But for now it’s not good news, it’s no news. As it’s going to be for a while.

Former NBA union head no fan of decertification strategy


A couple months back when PBT spoke with Charles Grantham, former head of the National Basketball Players Association — the players union that is now the players trade association — he said that there were some hills worth dying on for players in these labor talks. Things like guaranteed contracts or the owners’ idea of decoupling revenue and the salary cap were issues the players could not give in on.

But there comes a time when it’s about playing basketball if you get those things.

Which is why Grantham told the USA Today he didn’t love the union’s move of dissolving (via a disclaimer of interest) and having the players sue the league on antitrust grounds. He thinks the union is missing the big picture.

“I certainly think the overall players should’ve had the opportunity to vote on whether or not to proceed. … I’m perplexed as to how we go from agreeing to 50% ready to move forward and not recognizing that you can’t get more than that no matter what the system says. When you start talking about missing the season, you have to consider a cost-benefit analysis. How much is it going to cost me as a player to get a system change? Is it worth me losing up to 25% of my salary?

“I’m not certain this move is good for the them. I can see where it’s good for the antitrust attorneys who might be charging as much as $1 million a week in fees or the agents who see that seven-point swing (from 57% to 50% BRI) as adding up over time as quite a bit of money. But it also is money that hasn’t been earned. Theoretically you’re losing that money, but at the same time the pie is bigger and the average salary is increasing.”

Grantham seems to believe — as do I and some agents, as well as the owners — that if David Stern’s last offer had been put to a vote of the players, it would have passed. Not overwhelmingly, but it would have passed. And in the long haul the players would be better off on the courts than in the courts.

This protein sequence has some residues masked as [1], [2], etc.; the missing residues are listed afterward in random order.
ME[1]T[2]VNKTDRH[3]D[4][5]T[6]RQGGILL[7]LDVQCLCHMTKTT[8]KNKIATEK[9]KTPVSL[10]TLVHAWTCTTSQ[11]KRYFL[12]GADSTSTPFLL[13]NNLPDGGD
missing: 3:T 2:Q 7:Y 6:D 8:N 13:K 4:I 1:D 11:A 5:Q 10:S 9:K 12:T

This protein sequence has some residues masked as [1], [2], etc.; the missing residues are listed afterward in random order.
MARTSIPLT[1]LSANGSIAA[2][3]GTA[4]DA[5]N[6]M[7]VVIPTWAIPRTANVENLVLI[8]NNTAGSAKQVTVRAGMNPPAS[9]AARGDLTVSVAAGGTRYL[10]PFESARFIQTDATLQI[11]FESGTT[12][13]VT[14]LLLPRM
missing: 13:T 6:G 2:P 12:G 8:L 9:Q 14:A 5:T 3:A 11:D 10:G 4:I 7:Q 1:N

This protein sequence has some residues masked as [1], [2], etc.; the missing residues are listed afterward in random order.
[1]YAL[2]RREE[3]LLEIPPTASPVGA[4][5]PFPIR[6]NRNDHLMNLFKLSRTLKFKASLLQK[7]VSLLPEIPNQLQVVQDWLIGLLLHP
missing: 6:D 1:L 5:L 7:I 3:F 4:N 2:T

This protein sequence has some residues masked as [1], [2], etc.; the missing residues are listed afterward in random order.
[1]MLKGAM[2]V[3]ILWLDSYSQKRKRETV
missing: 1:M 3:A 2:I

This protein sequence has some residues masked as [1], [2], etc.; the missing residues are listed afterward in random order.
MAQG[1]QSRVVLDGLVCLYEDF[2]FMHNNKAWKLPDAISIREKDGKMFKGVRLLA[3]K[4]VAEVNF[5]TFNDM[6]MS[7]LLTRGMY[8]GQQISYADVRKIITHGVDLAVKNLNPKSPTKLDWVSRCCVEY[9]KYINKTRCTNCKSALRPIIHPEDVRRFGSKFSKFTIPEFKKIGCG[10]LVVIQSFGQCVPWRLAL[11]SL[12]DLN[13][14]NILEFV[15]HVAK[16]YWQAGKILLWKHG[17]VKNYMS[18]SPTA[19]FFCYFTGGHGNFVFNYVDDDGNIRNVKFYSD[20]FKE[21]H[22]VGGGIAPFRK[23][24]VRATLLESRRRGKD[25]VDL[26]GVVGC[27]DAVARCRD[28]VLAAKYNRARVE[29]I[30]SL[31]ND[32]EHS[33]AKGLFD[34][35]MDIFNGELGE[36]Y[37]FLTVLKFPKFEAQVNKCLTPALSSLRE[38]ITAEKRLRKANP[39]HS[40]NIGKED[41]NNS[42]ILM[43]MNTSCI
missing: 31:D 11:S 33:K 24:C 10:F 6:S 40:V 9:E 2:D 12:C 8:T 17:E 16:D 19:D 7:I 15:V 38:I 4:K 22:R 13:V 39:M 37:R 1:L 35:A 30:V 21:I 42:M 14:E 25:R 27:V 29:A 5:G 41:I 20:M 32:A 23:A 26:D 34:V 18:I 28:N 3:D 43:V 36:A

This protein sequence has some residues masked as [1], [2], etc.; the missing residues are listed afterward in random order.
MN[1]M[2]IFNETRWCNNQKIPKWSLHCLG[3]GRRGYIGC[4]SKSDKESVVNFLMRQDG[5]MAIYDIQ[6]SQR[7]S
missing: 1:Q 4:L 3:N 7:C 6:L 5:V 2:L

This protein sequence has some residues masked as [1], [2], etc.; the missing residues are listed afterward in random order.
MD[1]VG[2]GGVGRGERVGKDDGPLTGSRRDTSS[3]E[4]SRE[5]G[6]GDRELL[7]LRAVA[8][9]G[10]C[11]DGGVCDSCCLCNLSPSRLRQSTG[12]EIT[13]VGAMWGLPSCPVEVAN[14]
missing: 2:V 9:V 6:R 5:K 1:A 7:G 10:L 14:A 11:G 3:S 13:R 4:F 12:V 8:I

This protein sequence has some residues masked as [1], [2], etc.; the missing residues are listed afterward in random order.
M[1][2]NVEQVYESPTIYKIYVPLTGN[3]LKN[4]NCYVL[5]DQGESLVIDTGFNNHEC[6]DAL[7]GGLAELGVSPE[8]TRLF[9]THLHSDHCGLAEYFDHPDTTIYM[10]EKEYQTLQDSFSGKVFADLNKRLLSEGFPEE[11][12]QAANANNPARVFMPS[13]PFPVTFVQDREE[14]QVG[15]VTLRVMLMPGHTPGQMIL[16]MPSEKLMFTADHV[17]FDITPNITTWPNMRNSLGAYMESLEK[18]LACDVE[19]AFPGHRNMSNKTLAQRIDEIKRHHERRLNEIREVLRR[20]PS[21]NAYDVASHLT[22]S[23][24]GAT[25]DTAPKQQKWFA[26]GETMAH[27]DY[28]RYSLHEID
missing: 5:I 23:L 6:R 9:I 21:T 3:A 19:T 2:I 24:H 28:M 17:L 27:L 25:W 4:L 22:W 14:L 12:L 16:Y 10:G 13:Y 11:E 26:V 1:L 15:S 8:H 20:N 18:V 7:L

Make no mistake, the owners think they can wait the players out, that the players will eventually cave. Stern tried to get a deal that he thought his owners would approve, but he didn’t give the players a way to save face in there. So the players rejected it and went to the courts. Now multiple sources are saying the owners are dug in and going to let the players miss another check or two (Dec. 1 is the day the players would have been paid). They are going to wait out the players.

When you stand back and look at the big picture, you wonder if Grantham isn’t right and the players shouldn’t have voted on the last deal.

The next NBA legal battle: venue for the legal battles

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When the NBA filed a preemptive lawsuit in New York back in August trying to take the teeth out of decertification of the players union, the union’s lawyers accused the league of “forum shopping.” Meaning the goal of the lawsuit was to choose the venue for future legal battles, not win the suit itself.

Now the venue is the battle. Antitrust lawsuits filed by players this week were in northern California and Minnesota. Where the case is heard could help determine the outcome.

The Sports Law Blog tries to explain this to us non-lawyers.

In both the 8th and 9th Circuits (where the players filed suits), courts have repeatedly held that the non-statutory labor exemption shields from antitrust scrutiny only activities that (1) involve mandatory subjects of bargaining, (2) primarily affect the parties involved, and (3) are reached through bona fide arms’ length bargaining. Based on this standard, the U.S. District Court for the District of Minnesota concluded in McNeil v. Nat’l Football League, 790 F. Supp. 871 (D. Minn. 1991) that the non-statutory labor exemption cannot apply after a union disclaims interest: presumably because after a disclaimer the second and third prongs of the non-statutory labor exemption cannot be met.

By contrast, the U.S. Court of Appeals for the Second Circuit (New York, where the league filed) in Clarett v. Nat’l Football League rejected the 8th & 9th Circuit definition of the non-statutory labor exemption in favor of a far broader non-statutory labor exemption. Thus, in the Second Circuit, the mere act of disclaiming union interest might not impose immediate liability on a sports league for maintaining terms originally implemented before such a disclaimer.

Yea, I start to get lost in there, too. But the idea is that the venue matters — the players filed where they did for a reason, as did the league in August. Whoever wins the coming venue battle will win the first skirmish of this war.

Or, you know, the two sides could sit down and negotiate a deal like adults. Just sayin’.